"The graves were ransacked and tombstones smashed. Investigators believe that Islamist motives are at play. While the government is pursuing an investigation, the desecration of these graves come at a time when the Algerian authorities have increasingly harassed the church. During the past year, a number of churches have closed by authorities citing vague safety reasons. Although some have reopened, it is widely believed that these closures are part of a broader strategy pursued by the government to isolate [the] Christian community. Algeria is a Muslim majority country which is governed by Islamic law."
Another Christian cemetery was vandalized a few weeks earlier.
Pakistan: A brief report with few details noted that unknown arsonists torched a Christian church under construction on a small plot on September 25 in the 97% Muslim majority nation.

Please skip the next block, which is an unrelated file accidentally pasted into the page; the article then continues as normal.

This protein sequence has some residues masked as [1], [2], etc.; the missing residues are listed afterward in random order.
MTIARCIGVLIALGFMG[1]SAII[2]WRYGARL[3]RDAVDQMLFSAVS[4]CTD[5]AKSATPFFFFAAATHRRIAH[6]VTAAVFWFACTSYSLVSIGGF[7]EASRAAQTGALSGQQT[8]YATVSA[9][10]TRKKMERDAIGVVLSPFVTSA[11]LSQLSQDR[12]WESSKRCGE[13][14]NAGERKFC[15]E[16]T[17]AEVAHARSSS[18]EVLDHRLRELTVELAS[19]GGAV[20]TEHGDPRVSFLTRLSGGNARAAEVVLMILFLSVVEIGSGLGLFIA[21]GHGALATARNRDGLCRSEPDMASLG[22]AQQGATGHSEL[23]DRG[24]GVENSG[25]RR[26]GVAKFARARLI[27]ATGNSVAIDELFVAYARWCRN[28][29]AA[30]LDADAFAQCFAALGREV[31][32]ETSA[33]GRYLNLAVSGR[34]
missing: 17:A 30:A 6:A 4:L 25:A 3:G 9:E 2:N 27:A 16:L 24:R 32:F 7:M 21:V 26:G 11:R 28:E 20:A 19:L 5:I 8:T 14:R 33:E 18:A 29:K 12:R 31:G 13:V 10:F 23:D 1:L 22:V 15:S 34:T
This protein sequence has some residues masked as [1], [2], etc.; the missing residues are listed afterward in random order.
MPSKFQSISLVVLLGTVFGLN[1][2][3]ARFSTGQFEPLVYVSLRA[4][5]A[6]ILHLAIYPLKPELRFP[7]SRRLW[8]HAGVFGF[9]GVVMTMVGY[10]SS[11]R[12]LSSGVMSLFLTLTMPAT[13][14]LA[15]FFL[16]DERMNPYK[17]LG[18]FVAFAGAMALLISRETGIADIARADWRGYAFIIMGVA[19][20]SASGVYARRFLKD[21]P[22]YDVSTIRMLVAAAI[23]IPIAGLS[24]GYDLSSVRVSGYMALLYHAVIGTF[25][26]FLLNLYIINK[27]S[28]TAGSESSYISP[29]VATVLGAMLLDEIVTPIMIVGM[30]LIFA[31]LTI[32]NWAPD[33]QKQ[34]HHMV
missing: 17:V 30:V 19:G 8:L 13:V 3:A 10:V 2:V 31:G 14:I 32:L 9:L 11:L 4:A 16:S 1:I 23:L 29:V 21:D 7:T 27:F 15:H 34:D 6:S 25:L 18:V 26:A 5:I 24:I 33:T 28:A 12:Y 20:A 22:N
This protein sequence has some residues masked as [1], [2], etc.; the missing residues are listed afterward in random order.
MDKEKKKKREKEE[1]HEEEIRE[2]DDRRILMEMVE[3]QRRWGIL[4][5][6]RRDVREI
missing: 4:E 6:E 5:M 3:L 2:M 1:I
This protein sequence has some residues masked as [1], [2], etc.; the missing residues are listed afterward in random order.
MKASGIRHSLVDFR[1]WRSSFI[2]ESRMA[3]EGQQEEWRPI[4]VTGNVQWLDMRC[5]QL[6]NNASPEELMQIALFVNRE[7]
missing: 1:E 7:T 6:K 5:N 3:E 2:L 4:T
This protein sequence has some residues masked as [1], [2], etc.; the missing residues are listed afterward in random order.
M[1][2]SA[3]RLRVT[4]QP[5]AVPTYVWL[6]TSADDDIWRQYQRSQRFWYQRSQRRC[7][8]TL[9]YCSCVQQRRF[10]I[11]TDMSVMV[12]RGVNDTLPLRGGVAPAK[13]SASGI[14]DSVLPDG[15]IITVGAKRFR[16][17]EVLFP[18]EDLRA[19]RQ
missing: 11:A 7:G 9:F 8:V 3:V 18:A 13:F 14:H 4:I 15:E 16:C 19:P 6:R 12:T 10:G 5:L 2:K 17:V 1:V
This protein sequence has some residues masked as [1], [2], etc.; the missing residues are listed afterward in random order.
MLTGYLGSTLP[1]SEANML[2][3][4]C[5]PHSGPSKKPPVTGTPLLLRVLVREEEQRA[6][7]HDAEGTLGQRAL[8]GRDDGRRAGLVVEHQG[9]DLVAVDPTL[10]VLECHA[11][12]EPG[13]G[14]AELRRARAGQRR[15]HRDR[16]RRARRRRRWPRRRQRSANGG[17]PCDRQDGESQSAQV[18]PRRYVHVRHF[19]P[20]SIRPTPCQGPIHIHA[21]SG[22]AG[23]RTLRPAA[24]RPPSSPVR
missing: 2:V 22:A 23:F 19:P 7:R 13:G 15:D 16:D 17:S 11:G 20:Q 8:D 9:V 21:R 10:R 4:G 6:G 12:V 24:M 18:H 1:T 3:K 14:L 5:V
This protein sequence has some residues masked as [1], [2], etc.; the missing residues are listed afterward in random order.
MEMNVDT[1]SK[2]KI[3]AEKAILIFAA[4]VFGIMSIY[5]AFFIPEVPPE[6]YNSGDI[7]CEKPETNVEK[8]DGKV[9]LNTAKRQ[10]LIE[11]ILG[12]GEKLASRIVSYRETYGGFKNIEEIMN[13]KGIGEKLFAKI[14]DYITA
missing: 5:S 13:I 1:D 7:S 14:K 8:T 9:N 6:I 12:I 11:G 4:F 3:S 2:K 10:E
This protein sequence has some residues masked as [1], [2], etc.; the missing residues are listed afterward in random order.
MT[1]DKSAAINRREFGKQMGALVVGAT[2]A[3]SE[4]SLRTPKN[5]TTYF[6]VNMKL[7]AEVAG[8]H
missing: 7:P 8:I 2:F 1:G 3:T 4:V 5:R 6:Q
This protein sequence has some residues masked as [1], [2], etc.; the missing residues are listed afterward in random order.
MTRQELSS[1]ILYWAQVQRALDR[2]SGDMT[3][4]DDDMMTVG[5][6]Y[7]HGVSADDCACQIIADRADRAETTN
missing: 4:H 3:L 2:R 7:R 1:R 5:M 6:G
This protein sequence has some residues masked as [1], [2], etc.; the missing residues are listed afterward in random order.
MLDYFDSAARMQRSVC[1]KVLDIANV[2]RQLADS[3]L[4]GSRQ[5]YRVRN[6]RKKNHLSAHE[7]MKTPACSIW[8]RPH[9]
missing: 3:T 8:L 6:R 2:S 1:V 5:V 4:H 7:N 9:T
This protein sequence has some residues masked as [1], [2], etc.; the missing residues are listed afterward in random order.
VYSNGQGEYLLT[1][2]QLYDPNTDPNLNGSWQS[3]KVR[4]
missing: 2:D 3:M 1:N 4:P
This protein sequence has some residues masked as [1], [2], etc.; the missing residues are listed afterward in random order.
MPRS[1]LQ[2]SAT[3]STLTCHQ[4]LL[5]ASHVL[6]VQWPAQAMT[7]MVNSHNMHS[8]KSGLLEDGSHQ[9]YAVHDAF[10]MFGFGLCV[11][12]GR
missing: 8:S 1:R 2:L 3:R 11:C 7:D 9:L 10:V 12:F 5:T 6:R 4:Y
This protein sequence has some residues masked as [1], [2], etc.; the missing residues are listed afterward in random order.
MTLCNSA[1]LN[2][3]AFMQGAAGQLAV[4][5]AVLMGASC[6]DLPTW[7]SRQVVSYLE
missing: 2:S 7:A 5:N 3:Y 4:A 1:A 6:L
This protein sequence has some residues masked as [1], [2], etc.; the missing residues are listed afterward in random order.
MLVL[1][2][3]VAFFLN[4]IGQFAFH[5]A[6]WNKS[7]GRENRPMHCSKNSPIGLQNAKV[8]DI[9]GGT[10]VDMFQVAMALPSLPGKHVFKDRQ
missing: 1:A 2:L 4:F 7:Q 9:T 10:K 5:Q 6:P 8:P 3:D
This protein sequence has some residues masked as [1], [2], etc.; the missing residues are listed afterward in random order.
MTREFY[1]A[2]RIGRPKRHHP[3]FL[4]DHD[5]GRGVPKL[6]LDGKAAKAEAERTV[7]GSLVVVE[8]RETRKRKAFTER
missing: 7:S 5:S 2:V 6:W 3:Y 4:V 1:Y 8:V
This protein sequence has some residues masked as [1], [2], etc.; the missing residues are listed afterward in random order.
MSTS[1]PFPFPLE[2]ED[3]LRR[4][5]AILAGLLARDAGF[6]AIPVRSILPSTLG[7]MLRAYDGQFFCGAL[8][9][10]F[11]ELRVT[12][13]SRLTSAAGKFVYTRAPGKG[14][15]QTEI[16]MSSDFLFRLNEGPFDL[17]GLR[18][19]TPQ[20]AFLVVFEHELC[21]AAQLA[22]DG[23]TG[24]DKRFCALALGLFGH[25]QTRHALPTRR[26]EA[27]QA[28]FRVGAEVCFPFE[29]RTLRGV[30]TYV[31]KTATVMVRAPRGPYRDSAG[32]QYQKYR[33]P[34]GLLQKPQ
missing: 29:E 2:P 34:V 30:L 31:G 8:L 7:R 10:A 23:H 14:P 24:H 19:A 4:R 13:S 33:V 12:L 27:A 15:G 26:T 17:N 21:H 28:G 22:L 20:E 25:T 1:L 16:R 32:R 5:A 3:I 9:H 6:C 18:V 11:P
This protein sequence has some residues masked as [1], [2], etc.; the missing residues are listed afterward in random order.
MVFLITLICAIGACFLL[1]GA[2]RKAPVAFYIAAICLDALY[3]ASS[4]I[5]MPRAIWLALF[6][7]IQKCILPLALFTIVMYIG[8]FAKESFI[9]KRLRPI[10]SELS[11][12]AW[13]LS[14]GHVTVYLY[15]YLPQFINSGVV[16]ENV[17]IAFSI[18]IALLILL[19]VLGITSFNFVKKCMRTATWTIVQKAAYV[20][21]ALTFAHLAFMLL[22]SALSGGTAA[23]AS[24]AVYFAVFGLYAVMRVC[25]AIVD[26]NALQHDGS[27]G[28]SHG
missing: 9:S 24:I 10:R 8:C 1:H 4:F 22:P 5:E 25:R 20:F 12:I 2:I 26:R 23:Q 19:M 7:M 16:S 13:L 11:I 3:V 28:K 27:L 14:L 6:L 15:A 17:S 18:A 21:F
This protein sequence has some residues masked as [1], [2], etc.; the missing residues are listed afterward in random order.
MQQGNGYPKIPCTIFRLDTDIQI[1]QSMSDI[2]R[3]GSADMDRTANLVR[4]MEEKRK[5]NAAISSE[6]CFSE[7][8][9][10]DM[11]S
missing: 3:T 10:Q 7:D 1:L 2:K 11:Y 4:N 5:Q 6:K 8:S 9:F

Raymond Ibrahim, author of the new book, Sword and Scimitar, Fourteen Centuries of War between Islam and the West, is a Distinguished Senior Fellow at the Gatestone Institute and a Judith Rosen Friedman Fellow at the Middle East Forum.
About this Series
While not all, or even most, Muslims are involved, persecution of Christians by extremists is growing. The report posits that such persecution is not random but rather systematic, and takes place irrespective of language, ethnicity, or location.